Eastern tent caterpillars spend the winter as ring-like masses of
eggs that were laid last June on twigs of wild cherry,
crabapples, and related trees. It is possible to check trees for
masses now to get some idea on the potential caterpillar
population this spring. If large numbers are easily found, then
it is obvious that managers must be ready to deal with the
caterpillars after egg hatch. If few or no masses are found, it
will still be important to watch those trees for tents in late
March and early April
“Spent” egg masses from which caterpillars emerged last year
may be present so it is important to be able to distinguish
between new and old ones. This is not hard and the pictures
below will show you how. A hand magnifying lens and a
sharp-tipped needle will be useful in checking masses that you
find. Most all new (and some old egg masses) should be within
15 to 18 inches of the tip of twigs that are about one-quarter
inch in diameter. There does not seem to be a height
preference so masses can be anywhere up and down the height
of the tree.
Individual tent caterpillar eggs in “live” masses (those laid
during the summer of 2002) are white but the entire mass is
covered partly to entirely with a shiny, varnish-like material
called spumaline (Fig. 1).
(Fig. 1) New egg mass
with spumaline covering.
New egg masses will be made up of
eggs with intact white tops (Fig. 2). You may want to scratch
some of the spumaline away so that you can see the ends of the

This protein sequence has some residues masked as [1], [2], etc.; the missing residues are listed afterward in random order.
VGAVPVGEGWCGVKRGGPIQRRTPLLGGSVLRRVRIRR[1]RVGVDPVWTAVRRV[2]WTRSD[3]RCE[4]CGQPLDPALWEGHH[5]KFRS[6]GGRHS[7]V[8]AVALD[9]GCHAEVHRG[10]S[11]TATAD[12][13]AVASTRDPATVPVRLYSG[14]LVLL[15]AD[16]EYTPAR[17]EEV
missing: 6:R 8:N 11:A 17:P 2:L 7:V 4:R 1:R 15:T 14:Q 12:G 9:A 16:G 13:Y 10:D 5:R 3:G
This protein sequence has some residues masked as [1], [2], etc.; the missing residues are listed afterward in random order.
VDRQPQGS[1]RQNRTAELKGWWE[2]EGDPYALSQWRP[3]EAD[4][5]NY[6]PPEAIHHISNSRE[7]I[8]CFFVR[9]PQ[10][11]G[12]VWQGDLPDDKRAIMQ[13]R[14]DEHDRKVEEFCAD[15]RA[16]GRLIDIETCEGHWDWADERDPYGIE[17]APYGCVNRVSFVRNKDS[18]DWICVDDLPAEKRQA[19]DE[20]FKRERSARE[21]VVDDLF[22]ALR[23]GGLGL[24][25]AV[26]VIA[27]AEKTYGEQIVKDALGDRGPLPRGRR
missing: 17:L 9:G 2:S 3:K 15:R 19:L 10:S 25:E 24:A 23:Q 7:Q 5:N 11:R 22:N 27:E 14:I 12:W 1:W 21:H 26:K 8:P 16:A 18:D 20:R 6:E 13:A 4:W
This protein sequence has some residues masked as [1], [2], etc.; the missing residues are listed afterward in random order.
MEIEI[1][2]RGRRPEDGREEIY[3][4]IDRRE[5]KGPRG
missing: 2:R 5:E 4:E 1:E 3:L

eggs to confirm whether they are new or old.
(Fig. 2) Spumaline removed to show white tops of eggs.
Many of the masses that hatched in 2002 have weathered and
fallen from the trees but some will still be present. Old masses
will not have much, if any, of the hard covering and the
individual eggs in the mass will have a definite hole in the top.
You may find old masses in which a few eggs did not hatch for
some reason. They will not hatch this year.
(Fig. 3) Old egg mass.
How to Use the Information.
Tree checks now would allow you to get some idea if many
masses are present or that they are relatively scarce. If lots of
new masses are present, then these are high priority areas that
should be checked for tents as egg hatch progresses in the
spring. There is nothing that can be done at this point to kill
egg masses and caterpillars, short of physically removing them
individually. Control measures, such as tent destruction or
removal, sprays, injections, etc., need to be done after egg
hatch in March.
Finding egg masses when numbers are low, just a few per tree,
is like a search for a needle in a haystack. Lots of time can be
spent with no obvious return and small numbers of tents may
be present. General indications from the tree checks made by
UK entomology personnel point to a reduced population for
2003 but numbers can vary greatly from one location to
CAUTION! Pesticide recommendations in this publication
are registered for use in Kentucky, USA ONLY! The use of some products
may not be legal in your state or country. Please check with your local county
regulatory official before using any pesticide mentioned in this publication.
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This page is maintained by Pat Dillon, Department of Entomology, University of Kentucky.
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